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12 Frugal Ways to End a Bad Day on a Good Note Comments

  • By Emily Co, POPSUGAR Smart Living
  • September 19, 2013

When a friend of mine got laid off, she told me she was resorting to retail therapy to make herself feel better. Turns out, that shopping when you're down can make you feel better. A study by Northwestern University found that retail therapy actually works, and if you do it before a stressful event, it can even help to insulate you from the negative effects.

Although I'm all for indulging in activities to boost your mood, retail therapy is definitely a pricey way to do it. And it might make you feel worse in the long run if your shopping expedition makes a dent in your bank account. Here are some wallet-friendly ways to turn around a bad day:

  • Start planning a trip. Make a plan to take some days off and start researching destination ideas. Research has shown that planning and anticipating a trip has an even greater effect on happiness than the actual trip itself.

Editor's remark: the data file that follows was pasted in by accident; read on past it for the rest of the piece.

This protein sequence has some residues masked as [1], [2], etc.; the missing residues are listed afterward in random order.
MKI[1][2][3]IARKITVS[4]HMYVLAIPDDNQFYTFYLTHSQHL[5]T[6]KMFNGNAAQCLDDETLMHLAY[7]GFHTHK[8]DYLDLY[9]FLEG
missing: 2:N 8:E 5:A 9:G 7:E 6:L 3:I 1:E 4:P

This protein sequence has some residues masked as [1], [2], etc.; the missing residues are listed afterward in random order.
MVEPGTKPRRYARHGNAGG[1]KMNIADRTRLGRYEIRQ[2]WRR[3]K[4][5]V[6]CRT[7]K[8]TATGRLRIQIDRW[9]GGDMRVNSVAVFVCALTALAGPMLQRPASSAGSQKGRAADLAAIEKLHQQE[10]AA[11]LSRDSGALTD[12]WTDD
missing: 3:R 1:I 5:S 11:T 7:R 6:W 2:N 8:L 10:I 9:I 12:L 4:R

• Make yourself a happy meal. No, you don't have to re-create an artery-clogging meal from McDonald's. A happy meal is basically comfort food you can make at home that will help you feel better. Perhaps it's a childhood favorite like Oreos and milk or maybe a secret family recipe.
  • Set a goal and accomplish it. Set a small and reasonable goal and complete it before the end of the night. It can be simple tasks like washing the dishes or finishing up two chapters of a mystery novel. You'll feel better when you're getting things done.
  • Do something nice for someone. Doing a nice act for someone can make you feel better, studies have shown. They can be small acts like sending an email to your best friend telling her how much you appreciate her, or making dinner for your partner. Here's a list of ideas for nice things to do for people.
  • Remember the good. Write out a gratitude list of things that you're grateful for. Noting down a list of things that you are grateful for can renew your appreciation in things that you've been taking for granted. Writing a gratitude list will cause you to put more focus on the positive and less on the negative.

Read on for more.

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